Cicadas, along with other garden pests, can cause significant damage to outdoor plants. Growing plants indoors, especially in controlled environments, minimizes these risks.

Space Efficiency

Microgreens can be grown in very small spaces. They are perfect for urban dwellers or those with limited gardening space. All you need is something to grow in, a medium like our reusable grow mediums, seeds, access to water, and a sunny windowsill or a grow light.

Quick Harvest Cycle

Microgreens grow fast! Most varieties are ready for harvest in just 1 to 2 weeks after planting. This quick turnaround allows for frequent cultivation cycles, providing a steady supply of fresh greens.

Year-Round Availability

Unlike traditional gardening, which is often limited by seasons, or having access to an outdoor area like a porch, or backyard with soil, indoor microgreens can be grown year-round, right in your kitchen, ensuring you always have access to fresh produce.

How to Start Growing Microgreens

Dwarf Grey Sugar Snap Pea Microgreens upclose by On The Grow, LLC

Step 1: Choose Your Seeds

Select from a variety of seeds based on what flavors and nutrients you prefer in your diet. Some popular options for beginners include radish, broccoli, cabbage, sunflower, and pea shoots because of their robust flavor and ease of growth. Though it's good to note that sunflower microgreens can some times be a more intermediate choice.

Step 2: Set Up Your Growing Area

  • Containers: You'll need a grow tray to grow your microgreens in, and luckily we have various sizes and types available on our website to accommodate the amount of greens you'd like to grow, as well as space available to grow at.
  • Growing Medium: Use soil, coco coir or a hydroponic growing medium, such as our Reusable Microgreen Grow Mediums. Many of our Tray kits come with the Silicone Version of this medium, or you can also buy them separately.
  • Seeds: Choose the Microgreen Seed varieties that you would like to grow, and always pick a trusted seed supplier to ensure the quality of your greens.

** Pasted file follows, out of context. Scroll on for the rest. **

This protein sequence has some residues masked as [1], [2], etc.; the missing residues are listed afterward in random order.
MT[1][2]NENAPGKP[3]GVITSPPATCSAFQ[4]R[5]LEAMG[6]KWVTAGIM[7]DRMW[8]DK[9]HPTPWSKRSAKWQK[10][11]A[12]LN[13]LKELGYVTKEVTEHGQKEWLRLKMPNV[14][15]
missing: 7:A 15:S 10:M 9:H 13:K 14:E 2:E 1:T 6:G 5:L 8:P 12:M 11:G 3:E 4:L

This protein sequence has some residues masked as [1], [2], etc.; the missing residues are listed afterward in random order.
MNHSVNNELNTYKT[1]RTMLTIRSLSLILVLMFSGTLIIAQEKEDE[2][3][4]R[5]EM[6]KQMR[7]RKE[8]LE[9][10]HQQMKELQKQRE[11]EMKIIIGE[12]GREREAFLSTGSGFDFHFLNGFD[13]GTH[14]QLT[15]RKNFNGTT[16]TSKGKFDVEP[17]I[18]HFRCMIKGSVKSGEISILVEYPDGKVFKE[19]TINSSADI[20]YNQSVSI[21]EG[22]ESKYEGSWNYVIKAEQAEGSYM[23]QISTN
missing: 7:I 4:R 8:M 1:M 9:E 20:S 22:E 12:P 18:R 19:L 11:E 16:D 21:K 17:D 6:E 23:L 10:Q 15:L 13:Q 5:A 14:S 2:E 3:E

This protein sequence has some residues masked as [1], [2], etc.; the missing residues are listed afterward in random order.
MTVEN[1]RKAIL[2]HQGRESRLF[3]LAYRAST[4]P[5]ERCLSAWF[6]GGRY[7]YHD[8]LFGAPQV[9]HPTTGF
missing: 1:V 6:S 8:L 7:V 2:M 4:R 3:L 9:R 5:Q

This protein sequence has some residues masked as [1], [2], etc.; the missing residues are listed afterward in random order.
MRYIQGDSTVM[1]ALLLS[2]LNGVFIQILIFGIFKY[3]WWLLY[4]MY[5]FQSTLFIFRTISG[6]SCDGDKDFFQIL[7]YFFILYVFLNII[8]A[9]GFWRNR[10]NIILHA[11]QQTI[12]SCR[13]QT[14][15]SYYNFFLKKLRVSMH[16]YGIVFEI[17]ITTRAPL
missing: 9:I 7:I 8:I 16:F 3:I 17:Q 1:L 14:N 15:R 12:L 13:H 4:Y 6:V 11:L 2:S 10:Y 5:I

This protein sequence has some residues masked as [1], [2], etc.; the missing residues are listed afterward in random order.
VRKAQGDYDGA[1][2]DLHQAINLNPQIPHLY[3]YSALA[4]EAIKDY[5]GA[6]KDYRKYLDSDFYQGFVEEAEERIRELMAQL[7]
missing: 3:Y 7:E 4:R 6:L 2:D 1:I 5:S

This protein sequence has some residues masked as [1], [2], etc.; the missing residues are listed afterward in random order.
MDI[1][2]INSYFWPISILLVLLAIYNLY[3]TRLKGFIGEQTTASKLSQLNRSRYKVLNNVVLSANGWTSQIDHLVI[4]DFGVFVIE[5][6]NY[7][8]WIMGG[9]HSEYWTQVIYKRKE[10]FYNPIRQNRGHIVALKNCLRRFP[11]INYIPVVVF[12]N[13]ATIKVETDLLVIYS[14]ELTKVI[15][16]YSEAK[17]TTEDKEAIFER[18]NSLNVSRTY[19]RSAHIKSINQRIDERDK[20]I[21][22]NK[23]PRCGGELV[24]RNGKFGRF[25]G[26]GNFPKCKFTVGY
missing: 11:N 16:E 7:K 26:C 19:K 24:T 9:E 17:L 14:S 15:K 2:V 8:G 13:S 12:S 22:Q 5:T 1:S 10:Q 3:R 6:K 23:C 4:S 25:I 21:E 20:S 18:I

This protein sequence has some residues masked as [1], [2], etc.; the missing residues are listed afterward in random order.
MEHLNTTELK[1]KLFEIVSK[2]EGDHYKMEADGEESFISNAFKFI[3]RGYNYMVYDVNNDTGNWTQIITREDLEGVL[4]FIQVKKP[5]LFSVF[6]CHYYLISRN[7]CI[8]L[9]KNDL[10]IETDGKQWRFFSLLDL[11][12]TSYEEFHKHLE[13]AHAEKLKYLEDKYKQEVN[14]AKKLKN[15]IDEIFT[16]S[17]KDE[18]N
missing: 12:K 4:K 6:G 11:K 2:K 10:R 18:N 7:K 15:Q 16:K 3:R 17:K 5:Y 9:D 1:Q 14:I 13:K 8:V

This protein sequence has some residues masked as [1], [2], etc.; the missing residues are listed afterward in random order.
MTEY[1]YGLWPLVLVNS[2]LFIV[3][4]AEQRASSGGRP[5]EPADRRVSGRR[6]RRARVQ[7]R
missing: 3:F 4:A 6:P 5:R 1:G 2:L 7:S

• Lighting: If you don’t have a well lite area in your home, consider investing in grow lights. We are big advocates of using LED lights to grow our microgreens.
  • Watering: When it comes to watering your microgreens, having the right watering tool during germination can make all the difference, like this hand pump sprayer, we've sworn by it for 5+ years now.

Step 3: Planting

Spread the seeds evenly over the surface of your growing medium, give them a good mist and then cover them to trap in the humidity. If you're unsure how much seed to use, check out our Free PDF download "Tray Specific Seeding Guide"

Step 4: Care and Maintenance

We highly advise you watch the short video below to get an understanding of the entire process for growing your own microgreens at home! For the demonstration, we are using our popular home kit the 7x14 Tray Kit. We have many more videos like this available on our YouTube Channel @onthegrow, as well as informative blogs here on our website!

Step 5: Harvesting

Once the true leaves (the second set of leaves after the cotyledons) begin to emerge, your microgreens are ready to harvest (7 to14 days). Use a sharp knife or scissors to cut them just above the medium line. Store in fridge or use right away!


Growing microgreens indoors can be a smart and effective way to circumvent the challenges posed by cicadas and other garden pests. Not only do they require minimal space and care, but they also provide a potent punch of flavor and nutrition, which can be a game changer for your cooking and health.

By shifting your focus from traditional gardening to cultivating microgreens indoors, you can enjoy fresh, pesticide-free greens without the worry of external pests. Happy growing!